No Direction Home

This humble blog was started to document our travels around the country during the summer of 2006, We have opted to continue updating it due to the requests from family & friends. Enjoy!

Saturday, October 19, 2013

Palinka Festival

October 6, 2013

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Palinka Festival

When I travel, I like to keep very active and try and see as much as possible. I tend not to rest a whole lot, Kathy likes to take some time to relax while traveling and thus occasionally I end up going out on my own to explore while Kathy relaxes. On this trip, one afternoon I had some time and decided to walk from our hotel, across the Chain bridge and up the Castle Hill to spend some more time exploring that area.

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I had no real destination in mind, just to check out the Castle District and Buda Castle which is the historical home of Hungarian Kings dating back to its construction in 1265. Of course it has been destroyed and rebuilt a number of times, but remains an incredible example of much of Hungary’s history. 

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When I finally made it to the top of the hill, I was pleasantly surprised to find that the area around the castle was hosting an annual festival celebrating what is probably the national drink of Hungary, Palinka.  I have been to a number of beer festivals, wine festivals and even a whiskey festival, but never to a Palinka Festival. Actually it was a Palinka and Sausage festival as there was also a large selection of traditional Hungarian sausage.

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There were probably 40 booths featuring manufacturers sampling the latest vintage palinka. Palinka is a traditional fruit brandy in the countries of the Carpathian Basin, known under several names, and invented in the Middle Ages. Only fruit spirits distilled from a mash of ripe fruits produced in Hungary, mashed, distilled, matured and bottled locally can be called palinka. Fruit spirits made from concentrates, semi-dried or dried fruit cannot legally be called palinka.

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There was also a number of sausage stands which featured homemade products, such as Gyulai and Csabai kolbász sausage, which was pretty damn tasty. In addition the festival welcomes an honored guest country and their traditional drink and this year, Cuba was the country that was being honored so there was an entire pavilion dedicated to Rum including the wonderful Havana Club Rum, probably the best known Cuban Rum.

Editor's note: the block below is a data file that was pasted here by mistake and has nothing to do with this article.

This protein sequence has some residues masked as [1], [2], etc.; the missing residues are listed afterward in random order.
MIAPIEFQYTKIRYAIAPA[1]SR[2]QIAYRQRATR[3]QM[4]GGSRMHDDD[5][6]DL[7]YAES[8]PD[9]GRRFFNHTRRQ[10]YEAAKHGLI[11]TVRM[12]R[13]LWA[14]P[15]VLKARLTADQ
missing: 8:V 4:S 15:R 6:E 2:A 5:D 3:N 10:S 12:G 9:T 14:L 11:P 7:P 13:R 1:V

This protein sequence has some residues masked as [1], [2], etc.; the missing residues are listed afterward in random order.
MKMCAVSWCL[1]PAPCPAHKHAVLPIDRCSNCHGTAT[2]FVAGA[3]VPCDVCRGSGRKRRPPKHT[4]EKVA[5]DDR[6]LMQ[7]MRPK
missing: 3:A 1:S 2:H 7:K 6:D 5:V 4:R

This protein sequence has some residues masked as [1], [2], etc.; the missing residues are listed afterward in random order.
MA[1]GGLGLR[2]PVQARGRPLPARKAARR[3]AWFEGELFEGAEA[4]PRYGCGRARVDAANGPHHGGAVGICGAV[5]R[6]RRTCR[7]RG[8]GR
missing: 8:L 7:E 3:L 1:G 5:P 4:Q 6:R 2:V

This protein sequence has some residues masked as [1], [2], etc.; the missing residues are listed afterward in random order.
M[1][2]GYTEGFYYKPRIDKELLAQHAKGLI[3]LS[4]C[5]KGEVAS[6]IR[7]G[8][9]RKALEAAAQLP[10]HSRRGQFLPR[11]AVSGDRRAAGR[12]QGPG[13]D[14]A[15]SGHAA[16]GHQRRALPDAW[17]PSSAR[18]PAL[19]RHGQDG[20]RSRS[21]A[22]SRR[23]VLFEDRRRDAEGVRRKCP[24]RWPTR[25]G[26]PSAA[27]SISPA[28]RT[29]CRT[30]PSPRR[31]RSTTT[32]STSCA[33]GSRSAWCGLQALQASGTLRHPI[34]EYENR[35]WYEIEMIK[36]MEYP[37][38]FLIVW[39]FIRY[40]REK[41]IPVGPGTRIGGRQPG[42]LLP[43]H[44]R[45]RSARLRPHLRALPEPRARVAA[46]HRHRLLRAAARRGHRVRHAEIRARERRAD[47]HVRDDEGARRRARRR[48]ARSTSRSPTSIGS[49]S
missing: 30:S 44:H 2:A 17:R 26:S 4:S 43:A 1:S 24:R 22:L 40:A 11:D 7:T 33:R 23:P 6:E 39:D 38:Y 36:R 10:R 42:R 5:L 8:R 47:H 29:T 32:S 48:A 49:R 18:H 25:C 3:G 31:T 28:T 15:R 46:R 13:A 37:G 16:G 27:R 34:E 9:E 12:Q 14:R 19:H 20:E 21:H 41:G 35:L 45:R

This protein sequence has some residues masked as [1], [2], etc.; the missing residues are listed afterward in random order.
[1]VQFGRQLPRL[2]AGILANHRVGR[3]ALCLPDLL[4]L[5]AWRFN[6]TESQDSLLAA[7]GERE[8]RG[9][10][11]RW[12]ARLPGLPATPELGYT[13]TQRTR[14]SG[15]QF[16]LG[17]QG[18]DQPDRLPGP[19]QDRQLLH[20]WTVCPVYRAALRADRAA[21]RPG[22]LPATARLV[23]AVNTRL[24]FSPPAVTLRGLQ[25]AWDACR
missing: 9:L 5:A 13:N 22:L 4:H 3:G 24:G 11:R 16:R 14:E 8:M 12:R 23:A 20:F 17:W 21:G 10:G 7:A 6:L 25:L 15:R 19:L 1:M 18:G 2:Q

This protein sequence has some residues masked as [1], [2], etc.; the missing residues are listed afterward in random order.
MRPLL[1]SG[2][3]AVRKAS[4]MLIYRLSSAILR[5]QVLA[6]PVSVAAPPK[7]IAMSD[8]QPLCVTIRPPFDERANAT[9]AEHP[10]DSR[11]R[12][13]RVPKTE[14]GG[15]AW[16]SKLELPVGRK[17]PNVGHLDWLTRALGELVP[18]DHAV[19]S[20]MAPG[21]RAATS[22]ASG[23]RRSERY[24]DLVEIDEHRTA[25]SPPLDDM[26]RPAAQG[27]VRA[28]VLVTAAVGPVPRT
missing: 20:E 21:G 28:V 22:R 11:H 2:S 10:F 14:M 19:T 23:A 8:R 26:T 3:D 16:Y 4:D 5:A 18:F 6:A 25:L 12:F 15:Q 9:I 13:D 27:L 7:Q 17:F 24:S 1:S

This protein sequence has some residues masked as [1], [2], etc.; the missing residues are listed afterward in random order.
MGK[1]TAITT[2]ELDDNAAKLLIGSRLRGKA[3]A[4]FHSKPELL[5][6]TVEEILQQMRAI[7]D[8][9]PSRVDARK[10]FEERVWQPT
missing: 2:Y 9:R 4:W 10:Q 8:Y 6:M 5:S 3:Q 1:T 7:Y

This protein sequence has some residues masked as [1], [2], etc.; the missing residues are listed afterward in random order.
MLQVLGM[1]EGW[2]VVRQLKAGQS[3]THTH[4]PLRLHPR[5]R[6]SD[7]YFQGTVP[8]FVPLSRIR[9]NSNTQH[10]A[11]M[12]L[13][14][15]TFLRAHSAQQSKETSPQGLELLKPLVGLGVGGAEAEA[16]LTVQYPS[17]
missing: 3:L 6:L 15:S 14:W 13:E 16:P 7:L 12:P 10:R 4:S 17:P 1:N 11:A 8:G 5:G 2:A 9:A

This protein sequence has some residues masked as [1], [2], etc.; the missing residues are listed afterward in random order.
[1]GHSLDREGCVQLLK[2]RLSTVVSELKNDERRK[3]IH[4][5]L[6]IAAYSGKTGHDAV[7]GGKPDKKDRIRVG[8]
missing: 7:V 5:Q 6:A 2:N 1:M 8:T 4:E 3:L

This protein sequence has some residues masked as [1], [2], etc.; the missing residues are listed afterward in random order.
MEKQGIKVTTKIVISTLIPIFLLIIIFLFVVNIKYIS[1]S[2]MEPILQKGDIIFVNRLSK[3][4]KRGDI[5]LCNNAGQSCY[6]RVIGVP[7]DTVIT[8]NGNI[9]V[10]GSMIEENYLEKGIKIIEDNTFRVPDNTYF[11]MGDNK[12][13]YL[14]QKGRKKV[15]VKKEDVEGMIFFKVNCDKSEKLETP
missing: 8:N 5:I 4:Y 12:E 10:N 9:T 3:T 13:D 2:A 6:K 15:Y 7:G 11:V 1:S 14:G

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Palinka is made from just about any type of fruit including apricot, plum, orange, cherry and more and is strong, harsh at first but also delicious if made correctly and most of these were top notch. There was also first class entertainment as some of the top bands in Hungary performed at the festival. The band that was playing while I was there was really good, sort of a folk-rock ensemble called Zombori. I could not understand what they were singing, but I still enjoyed the music. I have included a youtube video of them so you can get an idea of their work.


I also managed to go to the Marzipan museum on castle hill, a small museum dedicated to the sugary confection where some amazing marzipan works of art could be seen and where I was able to buy some smaller examples of the tasty treats. And speaking of tasty treats, after returning to the hotel, we took Marta out to eat at the famous Gerbeaud. Gerbeaud has been a confectioner in Budapest since 1858 and is one of the best and most famous coffeehouses in all of Europe.